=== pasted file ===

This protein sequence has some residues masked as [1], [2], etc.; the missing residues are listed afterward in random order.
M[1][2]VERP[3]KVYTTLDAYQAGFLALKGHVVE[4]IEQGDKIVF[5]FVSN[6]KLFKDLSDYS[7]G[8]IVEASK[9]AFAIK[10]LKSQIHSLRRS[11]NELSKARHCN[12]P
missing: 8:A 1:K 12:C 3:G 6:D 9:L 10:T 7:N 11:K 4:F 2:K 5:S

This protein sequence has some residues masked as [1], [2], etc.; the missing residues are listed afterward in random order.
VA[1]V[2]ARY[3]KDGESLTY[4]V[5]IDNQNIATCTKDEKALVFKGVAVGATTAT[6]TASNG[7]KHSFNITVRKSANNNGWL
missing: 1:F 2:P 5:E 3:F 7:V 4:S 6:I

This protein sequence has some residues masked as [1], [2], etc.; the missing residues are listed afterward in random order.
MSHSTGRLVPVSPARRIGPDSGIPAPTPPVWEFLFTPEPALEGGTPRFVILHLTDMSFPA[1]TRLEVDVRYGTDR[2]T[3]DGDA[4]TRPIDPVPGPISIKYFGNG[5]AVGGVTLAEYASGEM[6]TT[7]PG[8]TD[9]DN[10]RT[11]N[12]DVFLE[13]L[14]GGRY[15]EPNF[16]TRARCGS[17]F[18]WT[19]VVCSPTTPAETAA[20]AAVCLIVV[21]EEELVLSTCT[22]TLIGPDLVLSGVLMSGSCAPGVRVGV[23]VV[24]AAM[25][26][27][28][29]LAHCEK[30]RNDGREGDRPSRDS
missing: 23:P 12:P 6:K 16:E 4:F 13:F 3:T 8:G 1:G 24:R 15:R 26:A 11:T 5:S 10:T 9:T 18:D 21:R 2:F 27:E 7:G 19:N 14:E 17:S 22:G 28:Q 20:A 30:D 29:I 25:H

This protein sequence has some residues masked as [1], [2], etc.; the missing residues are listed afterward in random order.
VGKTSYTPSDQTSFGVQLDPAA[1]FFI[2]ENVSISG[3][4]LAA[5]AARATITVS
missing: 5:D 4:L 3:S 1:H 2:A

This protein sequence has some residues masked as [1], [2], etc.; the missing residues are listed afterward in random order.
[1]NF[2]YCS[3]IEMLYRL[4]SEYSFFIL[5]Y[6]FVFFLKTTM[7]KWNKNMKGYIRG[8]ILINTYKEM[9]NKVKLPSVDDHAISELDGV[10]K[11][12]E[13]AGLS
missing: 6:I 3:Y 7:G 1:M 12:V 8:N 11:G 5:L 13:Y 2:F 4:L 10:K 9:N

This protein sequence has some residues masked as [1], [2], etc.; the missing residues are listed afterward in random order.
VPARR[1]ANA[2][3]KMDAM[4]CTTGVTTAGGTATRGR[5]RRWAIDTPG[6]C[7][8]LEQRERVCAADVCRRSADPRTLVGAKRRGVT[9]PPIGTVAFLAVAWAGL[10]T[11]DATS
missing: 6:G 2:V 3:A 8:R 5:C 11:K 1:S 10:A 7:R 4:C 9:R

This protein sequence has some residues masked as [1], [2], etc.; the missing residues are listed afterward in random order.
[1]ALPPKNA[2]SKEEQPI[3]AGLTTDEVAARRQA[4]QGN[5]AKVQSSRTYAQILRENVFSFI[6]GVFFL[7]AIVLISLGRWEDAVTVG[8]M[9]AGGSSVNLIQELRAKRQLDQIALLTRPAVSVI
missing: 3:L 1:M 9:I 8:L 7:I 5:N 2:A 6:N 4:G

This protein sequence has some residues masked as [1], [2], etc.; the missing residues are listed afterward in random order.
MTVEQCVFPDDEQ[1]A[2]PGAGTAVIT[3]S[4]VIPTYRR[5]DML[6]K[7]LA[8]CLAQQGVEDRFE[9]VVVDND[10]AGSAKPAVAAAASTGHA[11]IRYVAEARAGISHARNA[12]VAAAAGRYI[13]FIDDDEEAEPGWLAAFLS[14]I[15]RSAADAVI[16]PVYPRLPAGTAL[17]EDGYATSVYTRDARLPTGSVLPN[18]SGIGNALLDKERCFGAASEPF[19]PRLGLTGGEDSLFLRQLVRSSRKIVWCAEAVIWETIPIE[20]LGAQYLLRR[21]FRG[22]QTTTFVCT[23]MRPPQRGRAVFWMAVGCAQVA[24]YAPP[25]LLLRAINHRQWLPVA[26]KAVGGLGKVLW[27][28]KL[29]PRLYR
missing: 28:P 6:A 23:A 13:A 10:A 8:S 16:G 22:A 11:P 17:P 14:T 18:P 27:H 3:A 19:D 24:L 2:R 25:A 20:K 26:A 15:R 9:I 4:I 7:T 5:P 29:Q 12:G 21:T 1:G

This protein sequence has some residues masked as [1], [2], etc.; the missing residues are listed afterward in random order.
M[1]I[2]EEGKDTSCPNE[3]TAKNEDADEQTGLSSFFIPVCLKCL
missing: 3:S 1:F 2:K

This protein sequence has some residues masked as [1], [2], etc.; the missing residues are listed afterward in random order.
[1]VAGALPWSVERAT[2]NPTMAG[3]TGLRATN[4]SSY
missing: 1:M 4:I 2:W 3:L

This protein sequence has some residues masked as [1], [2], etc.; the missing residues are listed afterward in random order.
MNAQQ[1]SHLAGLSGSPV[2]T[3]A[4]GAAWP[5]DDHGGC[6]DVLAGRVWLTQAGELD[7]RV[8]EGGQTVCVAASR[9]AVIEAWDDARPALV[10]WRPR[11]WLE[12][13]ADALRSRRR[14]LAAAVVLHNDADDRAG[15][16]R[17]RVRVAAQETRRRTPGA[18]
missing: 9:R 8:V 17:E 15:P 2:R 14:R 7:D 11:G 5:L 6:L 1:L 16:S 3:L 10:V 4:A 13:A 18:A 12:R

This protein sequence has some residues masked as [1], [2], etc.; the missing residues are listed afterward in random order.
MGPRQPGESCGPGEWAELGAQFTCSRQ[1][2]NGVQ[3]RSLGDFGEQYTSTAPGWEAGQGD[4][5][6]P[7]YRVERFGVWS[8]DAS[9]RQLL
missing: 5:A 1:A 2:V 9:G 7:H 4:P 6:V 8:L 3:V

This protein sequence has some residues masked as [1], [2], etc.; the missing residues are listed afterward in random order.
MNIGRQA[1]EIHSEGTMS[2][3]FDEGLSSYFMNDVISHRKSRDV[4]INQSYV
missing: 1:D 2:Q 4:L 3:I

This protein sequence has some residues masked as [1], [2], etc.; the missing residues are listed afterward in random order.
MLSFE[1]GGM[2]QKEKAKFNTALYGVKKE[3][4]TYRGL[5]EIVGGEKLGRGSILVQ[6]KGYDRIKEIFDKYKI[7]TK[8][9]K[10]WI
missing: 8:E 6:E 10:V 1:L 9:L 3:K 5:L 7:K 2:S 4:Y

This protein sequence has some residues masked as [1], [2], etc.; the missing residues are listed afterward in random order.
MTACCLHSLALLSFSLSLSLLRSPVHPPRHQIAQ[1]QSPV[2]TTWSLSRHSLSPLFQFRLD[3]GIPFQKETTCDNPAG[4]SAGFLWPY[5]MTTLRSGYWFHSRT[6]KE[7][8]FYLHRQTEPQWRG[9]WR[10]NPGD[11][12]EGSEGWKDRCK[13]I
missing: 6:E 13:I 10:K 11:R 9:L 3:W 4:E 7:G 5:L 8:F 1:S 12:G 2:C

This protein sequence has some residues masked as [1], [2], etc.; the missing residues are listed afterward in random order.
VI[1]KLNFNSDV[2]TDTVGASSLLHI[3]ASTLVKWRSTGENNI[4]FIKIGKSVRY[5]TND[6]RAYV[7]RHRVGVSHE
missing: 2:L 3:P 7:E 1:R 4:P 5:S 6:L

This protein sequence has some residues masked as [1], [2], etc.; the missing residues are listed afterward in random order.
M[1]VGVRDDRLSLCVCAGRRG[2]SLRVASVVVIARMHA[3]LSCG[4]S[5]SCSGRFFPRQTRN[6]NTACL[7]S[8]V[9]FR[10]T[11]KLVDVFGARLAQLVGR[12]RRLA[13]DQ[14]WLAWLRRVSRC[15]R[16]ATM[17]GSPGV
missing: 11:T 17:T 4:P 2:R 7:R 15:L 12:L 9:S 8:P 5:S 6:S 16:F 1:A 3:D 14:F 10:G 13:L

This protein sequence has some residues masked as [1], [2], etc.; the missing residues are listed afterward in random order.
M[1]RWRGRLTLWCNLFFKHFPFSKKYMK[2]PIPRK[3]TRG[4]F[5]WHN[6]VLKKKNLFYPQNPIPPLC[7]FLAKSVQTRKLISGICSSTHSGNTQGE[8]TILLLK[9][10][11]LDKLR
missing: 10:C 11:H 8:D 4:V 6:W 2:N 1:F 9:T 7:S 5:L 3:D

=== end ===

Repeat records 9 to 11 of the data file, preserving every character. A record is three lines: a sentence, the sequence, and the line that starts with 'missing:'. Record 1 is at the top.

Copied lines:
This protein sequence has some residues masked as [1], [2], etc.; the missing residues are listed afterward in random order.
M[1]I[2]EEGKDTSCPNE[3]TAKNEDADEQTGLSSFFIPVCLKCL
missing: 3:S 1:F 2:K

This protein sequence has some residues masked as [1], [2], etc.; the missing residues are listed afterward in random order.
[1]VAGALPWSVERAT[2]NPTMAG[3]TGLRATN[4]SSY
missing: 1:M 4:I 2:W 3:L

This protein sequence has some residues masked as [1], [2], etc.; the missing residues are listed afterward in random order.
MNAQQ[1]SHLAGLSGSPV[2]T[3]A[4]GAAWP[5]DDHGGC[6]DVLAGRVWLTQAGELD[7]RV[8]EGGQTVCVAASR[9]AVIEAWDDARPALV[10]WRPR[11]WLE[12][13]ADALRSRRR[14]LAAAVVLHNDADDRAG[15][16]R[17]RVRVAAQETRRRTPGA[18]
missing: 9:R 8:V 17:E 15:P 2:R 14:R 7:D 11:G 5:L 6:L 1:L 16:S 3:L 10:V 4:A 13:A 18:A 12:R